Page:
Nietzsche's Moral Psychology

Cambridge University Press (2019)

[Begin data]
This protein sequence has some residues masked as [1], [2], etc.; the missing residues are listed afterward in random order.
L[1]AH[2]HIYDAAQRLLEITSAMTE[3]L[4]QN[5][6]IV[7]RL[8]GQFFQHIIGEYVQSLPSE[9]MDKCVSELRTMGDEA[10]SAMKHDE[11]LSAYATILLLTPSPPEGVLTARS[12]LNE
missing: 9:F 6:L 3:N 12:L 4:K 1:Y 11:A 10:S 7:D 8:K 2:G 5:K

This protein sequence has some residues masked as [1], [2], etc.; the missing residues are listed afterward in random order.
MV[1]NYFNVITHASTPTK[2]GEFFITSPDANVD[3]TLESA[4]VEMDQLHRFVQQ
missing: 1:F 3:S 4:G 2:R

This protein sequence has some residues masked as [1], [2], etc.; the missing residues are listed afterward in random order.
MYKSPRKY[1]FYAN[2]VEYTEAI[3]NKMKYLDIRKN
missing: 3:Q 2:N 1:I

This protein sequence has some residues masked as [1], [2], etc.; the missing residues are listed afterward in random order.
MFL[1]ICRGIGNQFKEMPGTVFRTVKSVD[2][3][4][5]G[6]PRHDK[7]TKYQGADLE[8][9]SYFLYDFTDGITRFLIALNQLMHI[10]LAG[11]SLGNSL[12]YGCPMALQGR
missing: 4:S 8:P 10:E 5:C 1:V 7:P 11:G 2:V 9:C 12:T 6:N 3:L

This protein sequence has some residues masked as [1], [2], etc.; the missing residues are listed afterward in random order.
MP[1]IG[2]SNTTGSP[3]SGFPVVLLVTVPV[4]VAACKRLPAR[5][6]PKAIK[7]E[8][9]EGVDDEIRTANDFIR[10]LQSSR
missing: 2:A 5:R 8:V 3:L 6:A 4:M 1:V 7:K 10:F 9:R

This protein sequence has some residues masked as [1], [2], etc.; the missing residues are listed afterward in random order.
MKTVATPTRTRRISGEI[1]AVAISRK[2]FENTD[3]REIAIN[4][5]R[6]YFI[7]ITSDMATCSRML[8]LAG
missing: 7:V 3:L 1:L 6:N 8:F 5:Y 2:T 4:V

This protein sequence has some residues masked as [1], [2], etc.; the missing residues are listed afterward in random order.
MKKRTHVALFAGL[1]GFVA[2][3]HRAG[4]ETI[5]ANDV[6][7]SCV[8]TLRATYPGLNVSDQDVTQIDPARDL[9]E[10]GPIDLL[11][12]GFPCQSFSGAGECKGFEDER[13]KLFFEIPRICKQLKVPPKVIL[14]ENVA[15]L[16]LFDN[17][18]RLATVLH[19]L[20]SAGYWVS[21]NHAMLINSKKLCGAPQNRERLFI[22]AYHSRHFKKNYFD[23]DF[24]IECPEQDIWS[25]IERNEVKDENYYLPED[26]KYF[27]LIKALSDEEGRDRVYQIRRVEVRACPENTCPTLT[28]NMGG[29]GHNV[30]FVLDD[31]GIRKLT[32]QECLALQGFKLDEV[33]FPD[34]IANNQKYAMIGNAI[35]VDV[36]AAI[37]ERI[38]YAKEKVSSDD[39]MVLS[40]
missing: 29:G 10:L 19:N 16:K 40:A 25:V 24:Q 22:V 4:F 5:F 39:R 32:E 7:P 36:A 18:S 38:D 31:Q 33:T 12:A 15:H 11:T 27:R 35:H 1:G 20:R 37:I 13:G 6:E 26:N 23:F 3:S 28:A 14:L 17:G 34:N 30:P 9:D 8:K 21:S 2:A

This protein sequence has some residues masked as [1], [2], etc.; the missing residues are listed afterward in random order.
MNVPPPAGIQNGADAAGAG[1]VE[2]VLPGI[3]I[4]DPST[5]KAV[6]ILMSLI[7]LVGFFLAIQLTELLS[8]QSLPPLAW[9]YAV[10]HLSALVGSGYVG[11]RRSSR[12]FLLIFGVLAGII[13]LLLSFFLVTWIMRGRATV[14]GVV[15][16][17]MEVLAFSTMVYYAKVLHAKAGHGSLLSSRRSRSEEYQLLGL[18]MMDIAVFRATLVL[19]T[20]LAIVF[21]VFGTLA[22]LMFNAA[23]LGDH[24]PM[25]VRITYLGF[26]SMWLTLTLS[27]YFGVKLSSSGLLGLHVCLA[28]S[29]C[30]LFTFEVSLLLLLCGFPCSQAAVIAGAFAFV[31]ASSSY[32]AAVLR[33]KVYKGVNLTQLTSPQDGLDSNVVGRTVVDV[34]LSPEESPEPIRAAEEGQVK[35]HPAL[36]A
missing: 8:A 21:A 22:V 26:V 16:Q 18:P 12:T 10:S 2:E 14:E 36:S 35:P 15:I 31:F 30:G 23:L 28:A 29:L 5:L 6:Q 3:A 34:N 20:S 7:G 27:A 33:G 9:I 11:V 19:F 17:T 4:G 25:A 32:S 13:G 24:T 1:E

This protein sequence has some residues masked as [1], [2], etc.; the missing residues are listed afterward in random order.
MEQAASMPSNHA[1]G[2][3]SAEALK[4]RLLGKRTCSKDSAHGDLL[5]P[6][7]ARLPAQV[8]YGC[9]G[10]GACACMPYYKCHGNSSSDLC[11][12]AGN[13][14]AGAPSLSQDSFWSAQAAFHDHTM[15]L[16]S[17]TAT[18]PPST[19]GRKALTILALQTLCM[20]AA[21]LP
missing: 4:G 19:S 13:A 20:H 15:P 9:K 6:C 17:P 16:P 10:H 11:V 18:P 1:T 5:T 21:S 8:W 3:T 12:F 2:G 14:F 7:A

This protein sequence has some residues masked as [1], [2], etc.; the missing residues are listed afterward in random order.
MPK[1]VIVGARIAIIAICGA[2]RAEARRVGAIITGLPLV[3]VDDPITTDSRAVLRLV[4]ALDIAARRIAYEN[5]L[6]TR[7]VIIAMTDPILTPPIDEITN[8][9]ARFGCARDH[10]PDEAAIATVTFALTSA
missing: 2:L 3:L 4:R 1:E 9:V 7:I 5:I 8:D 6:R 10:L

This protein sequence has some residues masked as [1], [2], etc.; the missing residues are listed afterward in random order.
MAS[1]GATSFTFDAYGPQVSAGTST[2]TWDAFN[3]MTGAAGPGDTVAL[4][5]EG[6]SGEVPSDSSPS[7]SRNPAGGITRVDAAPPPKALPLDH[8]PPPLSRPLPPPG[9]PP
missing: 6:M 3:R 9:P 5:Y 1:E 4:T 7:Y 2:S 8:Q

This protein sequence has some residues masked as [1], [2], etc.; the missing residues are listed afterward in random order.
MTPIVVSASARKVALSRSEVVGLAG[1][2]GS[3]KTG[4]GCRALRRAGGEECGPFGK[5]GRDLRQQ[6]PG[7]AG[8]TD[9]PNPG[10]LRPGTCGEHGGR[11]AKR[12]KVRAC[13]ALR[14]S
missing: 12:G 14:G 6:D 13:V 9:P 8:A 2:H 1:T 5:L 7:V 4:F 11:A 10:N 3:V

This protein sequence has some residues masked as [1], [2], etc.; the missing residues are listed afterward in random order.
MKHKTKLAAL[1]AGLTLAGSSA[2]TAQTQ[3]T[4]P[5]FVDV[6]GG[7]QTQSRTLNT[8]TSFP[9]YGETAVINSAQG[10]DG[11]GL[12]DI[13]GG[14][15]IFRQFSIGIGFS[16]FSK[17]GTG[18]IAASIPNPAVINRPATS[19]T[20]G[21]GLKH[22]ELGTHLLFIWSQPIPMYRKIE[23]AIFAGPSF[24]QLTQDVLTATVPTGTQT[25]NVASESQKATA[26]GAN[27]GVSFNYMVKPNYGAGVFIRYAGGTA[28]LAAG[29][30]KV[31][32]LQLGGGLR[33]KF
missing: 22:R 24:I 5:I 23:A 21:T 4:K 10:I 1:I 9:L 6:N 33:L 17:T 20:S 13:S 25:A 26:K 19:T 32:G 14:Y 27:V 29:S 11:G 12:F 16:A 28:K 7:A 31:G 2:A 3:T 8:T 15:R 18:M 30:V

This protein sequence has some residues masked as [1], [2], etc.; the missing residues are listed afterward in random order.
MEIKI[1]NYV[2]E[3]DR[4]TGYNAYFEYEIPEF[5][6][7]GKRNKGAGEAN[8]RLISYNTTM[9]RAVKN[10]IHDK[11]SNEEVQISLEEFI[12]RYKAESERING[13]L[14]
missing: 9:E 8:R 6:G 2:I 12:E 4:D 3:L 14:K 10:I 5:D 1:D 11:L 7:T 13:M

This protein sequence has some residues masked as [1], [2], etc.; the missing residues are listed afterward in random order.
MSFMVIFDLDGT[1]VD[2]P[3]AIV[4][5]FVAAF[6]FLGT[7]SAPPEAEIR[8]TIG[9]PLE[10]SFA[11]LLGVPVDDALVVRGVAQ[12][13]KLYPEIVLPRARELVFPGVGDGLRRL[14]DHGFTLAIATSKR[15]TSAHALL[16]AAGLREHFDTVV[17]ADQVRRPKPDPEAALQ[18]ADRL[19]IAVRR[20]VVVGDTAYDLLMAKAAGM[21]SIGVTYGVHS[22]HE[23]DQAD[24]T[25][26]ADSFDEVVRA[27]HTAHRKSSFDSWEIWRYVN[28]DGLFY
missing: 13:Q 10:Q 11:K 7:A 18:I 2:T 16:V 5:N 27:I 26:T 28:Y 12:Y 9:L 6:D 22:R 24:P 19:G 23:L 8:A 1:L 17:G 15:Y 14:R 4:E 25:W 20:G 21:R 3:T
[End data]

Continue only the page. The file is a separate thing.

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Introduction 1 Précis 2 Methodology: Introducing digital humanities to the history of philosophy 2.1 Introduction 2.2 Core constructs 2.3 Operationalizing the constructs 2.4 Querying the Nietzsche Source 2.5 Cleaning the data 2.6 Visualizations and preliminary analysis 2.6.1 Visualization of the whole corpus 2.6.2 Book visualizations 2.7 Summary Nietzsche’s Socio-Moral Framework 3 From instincts and drives to types 3.1 Introduction 3.2 The state of the art on drives, instincts, and types 3.2.1 Drives 3.2.2 Instincts 3.2.3 Types 3.3 The semantic neighborhood of drive, instinct, and type 3.4 A theory of (the relations among) instincts, drives, and types 3.4.1 Drives are act-directed rather than outcome-directed dispositions 3.4.2 The reflexive turn in Nietzsche’s drive psychology 3.4.3 Triggers of drive-displacement 3.4.4 Instincts are innate drives 3.4.5 Types are constellations of instincts and other drives 3.4.6 To what extent are types, instincts, and drives fixed? 3.5 Summary 4 From types to virtues 4.1 Introduction 4.2 The state of the art on virtues and values 4.2.1 Virtues 4.2.2 Values 4.3 The semantic neighborhood of virtue and value 4.4 On (the relations among) instincts, drives, types, values, virtues, and values 4.4.1 Virtues are well-calibrated drives 4.4.2 Nietzsche’s type-relative unity of virtue thesis 4.4.3 The type of the criminal 4.4.4 Nietzschean exemplarism and his ad hominem attacks 4.5 Summary 5 Socializing Nietzschean virtues 5.1 Introduction 5.2 Higher-order types 5.2.1 Social character construction 5.2.2 Reflexive character construction 5.3 Eponymous trait terms and Nietzschean summoning 5.3.1 Eponymous trait terms 5.3.2 Nietzschean summoning 5.4 Summary Nietzschean virtues 6 Curiosity 6.1 Introduction 6.2 Curiosity in virtue epistemology 6.3 Curiosity and its affiliated emotions 6.4 Curiosity, perspectivism, and inquiry 6.5 Curiosity as a virtue 6.5.1 A preliminary characterization 6.5.2 Curiosity in the middle through late works 6.6 Summary 7 Courage 7.1 Introduction 7.2 Intellectual courage in contemporary virtue epistemology 7.3 Courage as a virtue 7.3.1 A preliminary characterization 7.3.2 Courage in the middle through late works 7.4 Summary 8 Pathos of distance 8.1 Introduction 8.2 Contempt and disgust in contemporary moral psychology 8.3 The semantic neighborhood of contempt, disgust, and the pathos of distance 8.4 Nietzsche on contempt 8.4.1 Spernere mundum 8.4.2 Spernere neminem 8.4.3 Spernere se ipsum 8.4.4 Spernere se sperni 8.4.5 Nietzsche aims to induce what he considers fitting contempt in receptive readers 8.5 Nietzsche on disgust 8.5.1 The use of disgust: detaching from an ideal 8.5.2 The danger of disgust 8.6 The pathos of distance 8.7 Prospects for a Nietzschean democratic ethos 8.8 Summary 9 Sense of humor 9.1 Introduction 9.2 The semantic neighborhood of laughter, humor, and comedy 9.3 The Nietzschean sense of humor and its functions 9.3.1 From episodic laughter to the sense of humor 9.3.2 Affirmation and inquiry 9.3.3 Negation and inquiry 9.3.4 Affiliation with like-minded inquirers 9.4 Summary 10 Solitude 10.1 Introduction 10.2 Solitude in virtue theory and Nietzsche scholarship 10.3 The semantic neighborhood of solitude 10.4 An account of Nietzschean solitude 10.5 Summary Conclusion 11 Conscience & integrity 11.1 Introduction 11.2 Conscience and integrity in contemporary moral psychology and Nietzsche scholarship 11.2.1 Conscience and integrity in contemporary moral psychology 11.2.2 Conscience and integrity in Nietzsche commentary 11.3 The semantic neighborhood of conscience and integrity 11.4 Distinguishing conscience, good conscience, bad conscience, and intellectual conscience 11.4.1 Conscience 11.4.2 Good conscience 11.4.3 Bad conscience 11.4.4 Intellectual conscience and integrity 11.5 Summary 12 Prospectus 12.1 Future directions in moral psychology 12.2 Future directions in Nietzsche scholarship 12.3 Future directions in digital humanities and the history of philosophy
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